Feeling irritable with your Irritable Bowel Disease?

This past May, I had the priv­ilege of speak­ing with the Crohn’s and Colitis Foundation as a guest speak­er on integ­rat­ive inter­ven­tions for irrit­able bowel dis­ease. Initially, I wondered would patients be inter­ested in my opin­ion or more afraid of the pos­sible aggrav­a­tions to the bowel with the intro­duc­tion of new and dif­fer­ent ther­apies.

To my sur­prise, a lot of interest was present for natur­o­path­ic medi­cine and altern­at­ives, and their con­cerns and ques­tions were not only legit­im­ate but alle­vi­ated when I was able to present not only val­id options for treat­ment but also the real­iz­a­tion that you do not have to choose.

Integrative medi­cine involves both con­ven­tion­al medi­cin­al treat­ment and old but “new” meth­ods of sup­port­ing inflam­ma­tion and the immune response for irrit­able bowel dis­ease.

So inspired by the audi­ence and the sup­port of col­leagues Dr. Rosenbaum, pedi­at­ric gast­roen­ter­o­lo­gist at McMaster University, it was a pleas­ant exper­i­ence to see research in con­ven­tion­al and integ­rat­ive medi­cine come togeth­er in a for­um for all to learn and bene­fit.

A dis­cus­sion between myself and Dr. Rosenbaum revealed a few very import­ant and key points for IBD sup­port and the role of integ­rat­ive medi­cine:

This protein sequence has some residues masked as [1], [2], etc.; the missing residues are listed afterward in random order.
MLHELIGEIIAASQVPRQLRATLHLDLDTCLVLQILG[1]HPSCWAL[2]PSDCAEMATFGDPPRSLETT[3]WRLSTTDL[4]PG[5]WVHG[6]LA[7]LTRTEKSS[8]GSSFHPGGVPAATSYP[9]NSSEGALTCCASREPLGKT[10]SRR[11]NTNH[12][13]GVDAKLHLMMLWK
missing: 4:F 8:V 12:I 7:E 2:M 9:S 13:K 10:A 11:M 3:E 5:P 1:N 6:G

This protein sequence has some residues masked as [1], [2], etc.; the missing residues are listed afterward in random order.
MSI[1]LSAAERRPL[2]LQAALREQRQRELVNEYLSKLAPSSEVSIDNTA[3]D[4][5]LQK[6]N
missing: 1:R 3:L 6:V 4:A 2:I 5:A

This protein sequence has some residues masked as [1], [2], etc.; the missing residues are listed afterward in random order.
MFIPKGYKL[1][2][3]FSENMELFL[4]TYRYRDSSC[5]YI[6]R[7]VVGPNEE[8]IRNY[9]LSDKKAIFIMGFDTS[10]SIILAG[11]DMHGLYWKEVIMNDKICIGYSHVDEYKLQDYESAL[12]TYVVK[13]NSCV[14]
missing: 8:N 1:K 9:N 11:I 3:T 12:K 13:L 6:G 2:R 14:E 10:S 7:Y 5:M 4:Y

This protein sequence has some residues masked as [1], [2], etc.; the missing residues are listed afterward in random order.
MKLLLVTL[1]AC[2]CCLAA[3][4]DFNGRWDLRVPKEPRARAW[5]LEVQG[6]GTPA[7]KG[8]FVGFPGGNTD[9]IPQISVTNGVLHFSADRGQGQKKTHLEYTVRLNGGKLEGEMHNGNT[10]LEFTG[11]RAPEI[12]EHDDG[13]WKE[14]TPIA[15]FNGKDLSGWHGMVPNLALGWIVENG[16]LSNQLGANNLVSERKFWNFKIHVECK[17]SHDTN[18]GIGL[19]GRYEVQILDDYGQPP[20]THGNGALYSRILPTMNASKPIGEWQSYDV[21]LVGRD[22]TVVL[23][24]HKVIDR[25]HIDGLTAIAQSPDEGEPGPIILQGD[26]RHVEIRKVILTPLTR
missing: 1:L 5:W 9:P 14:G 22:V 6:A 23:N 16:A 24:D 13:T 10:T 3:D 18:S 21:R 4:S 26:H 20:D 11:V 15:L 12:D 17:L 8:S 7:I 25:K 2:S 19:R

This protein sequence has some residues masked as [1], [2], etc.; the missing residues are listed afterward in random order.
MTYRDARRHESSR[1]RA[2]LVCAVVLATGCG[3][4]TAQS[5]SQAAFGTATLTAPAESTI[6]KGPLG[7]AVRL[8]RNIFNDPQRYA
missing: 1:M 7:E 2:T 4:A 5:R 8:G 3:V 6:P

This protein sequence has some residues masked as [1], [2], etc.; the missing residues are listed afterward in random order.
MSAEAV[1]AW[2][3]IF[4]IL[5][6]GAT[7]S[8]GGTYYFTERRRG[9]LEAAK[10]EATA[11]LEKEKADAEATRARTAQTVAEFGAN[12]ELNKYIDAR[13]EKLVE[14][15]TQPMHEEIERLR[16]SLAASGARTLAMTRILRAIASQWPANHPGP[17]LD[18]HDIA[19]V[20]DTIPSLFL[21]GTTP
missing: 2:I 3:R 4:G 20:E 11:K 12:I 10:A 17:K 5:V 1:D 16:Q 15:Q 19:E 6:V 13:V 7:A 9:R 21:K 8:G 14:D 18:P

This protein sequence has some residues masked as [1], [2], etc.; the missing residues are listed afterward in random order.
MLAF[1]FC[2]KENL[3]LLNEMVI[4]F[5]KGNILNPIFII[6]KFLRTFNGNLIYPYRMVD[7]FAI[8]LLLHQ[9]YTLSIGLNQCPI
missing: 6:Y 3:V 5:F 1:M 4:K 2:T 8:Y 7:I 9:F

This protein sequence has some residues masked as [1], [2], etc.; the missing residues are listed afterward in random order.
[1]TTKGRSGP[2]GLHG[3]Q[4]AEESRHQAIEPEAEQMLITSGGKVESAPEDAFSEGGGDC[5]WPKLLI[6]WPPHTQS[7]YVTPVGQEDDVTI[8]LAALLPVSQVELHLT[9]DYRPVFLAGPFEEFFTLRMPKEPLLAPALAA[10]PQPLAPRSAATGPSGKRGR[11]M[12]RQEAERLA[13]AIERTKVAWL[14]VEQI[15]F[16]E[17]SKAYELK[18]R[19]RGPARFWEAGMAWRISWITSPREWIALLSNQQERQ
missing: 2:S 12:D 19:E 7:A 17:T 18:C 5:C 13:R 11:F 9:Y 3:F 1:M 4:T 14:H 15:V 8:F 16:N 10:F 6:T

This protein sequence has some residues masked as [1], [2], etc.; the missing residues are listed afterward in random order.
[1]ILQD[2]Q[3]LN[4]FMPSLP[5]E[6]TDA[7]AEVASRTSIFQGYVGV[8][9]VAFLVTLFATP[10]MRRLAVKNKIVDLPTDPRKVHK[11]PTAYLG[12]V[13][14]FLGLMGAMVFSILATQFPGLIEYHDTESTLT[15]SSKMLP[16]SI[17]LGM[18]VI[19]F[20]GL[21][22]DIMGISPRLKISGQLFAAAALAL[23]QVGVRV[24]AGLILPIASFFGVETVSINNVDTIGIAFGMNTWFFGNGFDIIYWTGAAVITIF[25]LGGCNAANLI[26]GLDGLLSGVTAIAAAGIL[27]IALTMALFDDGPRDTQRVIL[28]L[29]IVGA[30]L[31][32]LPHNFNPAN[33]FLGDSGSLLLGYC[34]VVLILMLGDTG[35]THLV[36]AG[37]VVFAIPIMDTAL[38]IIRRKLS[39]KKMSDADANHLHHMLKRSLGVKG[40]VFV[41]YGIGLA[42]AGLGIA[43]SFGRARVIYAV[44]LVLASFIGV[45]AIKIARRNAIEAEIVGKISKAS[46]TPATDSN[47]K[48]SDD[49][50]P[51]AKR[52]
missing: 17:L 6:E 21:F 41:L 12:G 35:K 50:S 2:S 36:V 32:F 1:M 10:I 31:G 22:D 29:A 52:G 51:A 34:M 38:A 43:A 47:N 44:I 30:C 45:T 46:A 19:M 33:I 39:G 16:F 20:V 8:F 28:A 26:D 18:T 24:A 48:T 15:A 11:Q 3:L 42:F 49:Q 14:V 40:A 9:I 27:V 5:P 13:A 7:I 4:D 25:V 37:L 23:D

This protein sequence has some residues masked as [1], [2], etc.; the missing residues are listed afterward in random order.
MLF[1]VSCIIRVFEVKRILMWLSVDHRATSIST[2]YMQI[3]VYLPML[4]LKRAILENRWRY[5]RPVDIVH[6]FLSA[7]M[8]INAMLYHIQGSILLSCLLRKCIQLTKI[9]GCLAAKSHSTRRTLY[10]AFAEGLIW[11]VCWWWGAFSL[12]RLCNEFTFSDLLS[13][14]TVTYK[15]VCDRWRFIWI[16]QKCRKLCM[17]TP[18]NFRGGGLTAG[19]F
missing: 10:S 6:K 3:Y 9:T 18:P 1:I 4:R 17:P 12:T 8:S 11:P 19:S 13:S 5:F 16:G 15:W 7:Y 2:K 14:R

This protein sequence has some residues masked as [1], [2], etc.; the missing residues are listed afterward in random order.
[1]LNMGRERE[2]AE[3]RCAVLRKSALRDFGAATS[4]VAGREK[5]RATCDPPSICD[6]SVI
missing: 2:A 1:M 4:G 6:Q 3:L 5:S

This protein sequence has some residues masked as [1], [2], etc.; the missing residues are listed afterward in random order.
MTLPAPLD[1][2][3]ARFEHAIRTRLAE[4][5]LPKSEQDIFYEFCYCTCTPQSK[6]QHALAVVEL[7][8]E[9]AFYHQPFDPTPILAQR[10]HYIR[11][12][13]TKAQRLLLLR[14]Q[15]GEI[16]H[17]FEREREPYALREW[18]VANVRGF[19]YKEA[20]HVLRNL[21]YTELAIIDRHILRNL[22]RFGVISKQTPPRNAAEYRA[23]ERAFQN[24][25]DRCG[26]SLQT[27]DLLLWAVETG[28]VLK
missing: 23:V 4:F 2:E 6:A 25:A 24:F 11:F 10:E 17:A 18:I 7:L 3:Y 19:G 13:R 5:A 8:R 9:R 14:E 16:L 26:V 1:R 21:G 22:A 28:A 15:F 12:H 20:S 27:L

Adult IBD patients need a great deal of support

As adults, going to a gast­roen­ter­o­lo­gist is a little scary. Nutritional ques­tions are not often addressed as there are oth­er press­ing things in the appoint­ment. Not always tak­ing everything out of the diet is bene­fi­cial, even if there are con­cerns, as nutri­ent absorp­tion is a ser­i­ous issue for IBD (ulcer­at­ive colit­is, crohn’s dis­ease).

Fish oil and curcumin have a great deal of promise in IBD support

These essen­tial anti-inflam­mat­ory inter­ven­tions in research show prom­ise for the abil­ity to work in the same path­ways as 5-ASA (an anti-inflam­mat­ory used to sup­port IBD) and can be taken at the same time as your con­ven­tion­al med­ic­a­tion.

Dietary interventions should be supportive but not extreme

Many are con­cerned with remov­ing many foods from their diet when hear­ing which foods may or may not be good for IBD. In my deal­ing with IBD patients, indi­vidu­al sup­port of nutri­tion­al defi­cien­cies that can devel­op over time as well as bal­an­cing the diet prop­erly is key in the sup­port of IBD. Asking a health pro­fes­sion­al for some guid­ance in mak­ing the right nutri­tion­al sup­port­ive choices for you and your spe­cif­ic IBD con­cerns is the safest way to get the nutri­ents you need.

For tech­nic­al and research-based in-depth dis­cus­sion of the lit­er­at­ure, feel free to read more in Irritable Bowel Disease.

Share this post

Comments